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Starting the New Year by Driving Drunk?

Starting the New Year by Driving Drunk?

Starting the New Year by Driving Drunk?

Happy New Year! Like many people, you probably celebrated having a few alcoholic beverages with family or friends. Then you decided to drive home…and you got pulled over. Maybe it was acr check-point, or you just happened to do something minor to catch the eye of a patrol officer. Whatever it was, it ended with a night in jail, an impounded car and a criminal charge.

“I’m okay to drive after only one drink.” “I’m just a little buzzed.” “Everyone does it once in a while.” Thinking this way and getting behind the wheel is your first mistake. Regardless of how you rationalize it, you are still in legal trouble that could cause a ripple effect through your entire life as you know it. 

Let’s start with some basic facts.  The National Institute on Alcohol Abuse and Alcoholism defines a standard alcoholic beverage as 14 grams of pure alcohol which is equal to one 12 ounce beer, one 5 ounce glass of wine or 1 “shot” (1.5 oz.) of distilled spirits. Just one alcohol based beverage is enough to impair reaction times.  A blood alcohol content (BAC) of .08 in the state of Michigan is legally drunk. A BAC between .01-.07 is still impaired even if you did not feel “buzzed”.

The drunk driving statute is known as MCL 257.625 which provides, in pertinent part:

(1) A person, whether licensed or not, shall not operate a vehicle upon a highway or other place open to the general public or generally accessible to motor vehicles, including an area designated for the parking of vehicles, within this state if the person is operating while intoxicated. As used in this section, “operating while intoxicated” means any of the following:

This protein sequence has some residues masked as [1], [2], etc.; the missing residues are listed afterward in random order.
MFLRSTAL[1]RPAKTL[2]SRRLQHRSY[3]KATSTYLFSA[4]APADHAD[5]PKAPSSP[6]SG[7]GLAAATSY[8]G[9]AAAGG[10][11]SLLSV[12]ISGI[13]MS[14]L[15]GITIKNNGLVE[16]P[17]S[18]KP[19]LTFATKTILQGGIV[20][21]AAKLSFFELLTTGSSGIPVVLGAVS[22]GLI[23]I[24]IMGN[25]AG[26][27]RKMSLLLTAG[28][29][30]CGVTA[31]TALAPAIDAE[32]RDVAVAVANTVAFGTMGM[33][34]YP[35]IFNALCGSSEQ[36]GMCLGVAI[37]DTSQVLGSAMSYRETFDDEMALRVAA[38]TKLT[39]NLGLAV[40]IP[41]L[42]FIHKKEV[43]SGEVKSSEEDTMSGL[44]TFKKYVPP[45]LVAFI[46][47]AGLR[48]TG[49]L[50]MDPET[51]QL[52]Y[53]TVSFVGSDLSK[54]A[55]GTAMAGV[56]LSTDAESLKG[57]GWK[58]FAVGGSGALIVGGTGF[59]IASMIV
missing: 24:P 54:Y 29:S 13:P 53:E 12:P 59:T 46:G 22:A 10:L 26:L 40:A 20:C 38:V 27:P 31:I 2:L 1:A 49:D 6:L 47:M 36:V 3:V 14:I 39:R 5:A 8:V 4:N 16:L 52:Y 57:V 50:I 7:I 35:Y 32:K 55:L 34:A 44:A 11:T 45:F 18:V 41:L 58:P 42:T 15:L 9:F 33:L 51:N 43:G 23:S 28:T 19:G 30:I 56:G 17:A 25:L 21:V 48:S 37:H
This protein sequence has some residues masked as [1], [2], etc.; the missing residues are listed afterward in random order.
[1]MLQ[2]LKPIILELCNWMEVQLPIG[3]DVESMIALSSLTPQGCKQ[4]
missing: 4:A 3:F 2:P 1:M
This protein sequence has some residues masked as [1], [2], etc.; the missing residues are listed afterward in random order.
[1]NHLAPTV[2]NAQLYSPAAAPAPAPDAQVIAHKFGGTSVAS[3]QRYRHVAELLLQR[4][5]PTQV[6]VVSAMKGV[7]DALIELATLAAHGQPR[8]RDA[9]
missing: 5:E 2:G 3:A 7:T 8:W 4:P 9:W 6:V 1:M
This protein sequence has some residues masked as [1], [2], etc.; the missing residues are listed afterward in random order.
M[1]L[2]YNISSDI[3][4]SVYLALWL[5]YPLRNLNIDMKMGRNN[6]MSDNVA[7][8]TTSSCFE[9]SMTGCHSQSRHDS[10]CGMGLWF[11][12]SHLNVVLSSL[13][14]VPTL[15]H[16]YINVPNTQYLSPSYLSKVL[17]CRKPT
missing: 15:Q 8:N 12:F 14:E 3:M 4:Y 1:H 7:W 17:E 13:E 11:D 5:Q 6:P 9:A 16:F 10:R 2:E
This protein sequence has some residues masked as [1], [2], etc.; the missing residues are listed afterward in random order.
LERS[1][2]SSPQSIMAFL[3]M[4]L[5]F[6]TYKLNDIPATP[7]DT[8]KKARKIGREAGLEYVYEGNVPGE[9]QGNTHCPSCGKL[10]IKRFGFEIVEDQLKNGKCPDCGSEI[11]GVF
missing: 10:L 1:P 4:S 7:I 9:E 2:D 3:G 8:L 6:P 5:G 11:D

(a) The person is under the influence of alcoholic liquor, a controlled substance, or other intoxicating substance or a combination of alcoholic liquor, a controlled substance, or other intoxicating substance.

  (b) The person has an alcohol content of 0.08 grams or more per 100 milliliters of blood, per 210 liters of breath, or per 67 milliliters of urine or, beginning October 1, 2021, the person has an alcohol content of 0.10 grams or more per 100 milliliters of blood, per 210 liters of breath, or per 67 milliliters of urine.

  (c) The person has an alcohol content of 0.17 grams or more per 100 milliliters of blood, per 210 liters of breath, or per 67 milliliters of urine.  MCL § 257.625(1).

If you were pulled over and charged with driving under the influence, you should be aware of the possible consequences. In Michigan, there are several possible charges for operating a motor vehicle while impaired with escalating consequences depending upon a number of factors. As defined by the Michigan Secretary of State, Operating While Visibly Impaired or OWVI means that because you have in some way consumed an intoxicating substance, your ability to drive is obviously impaired. With this conviction, your license will be restricted for ninety (90) days.  A restricted license restricts the places where you can drive (to and from work, court, treatment, etc.) and/or sometimes imposes a driving curfew.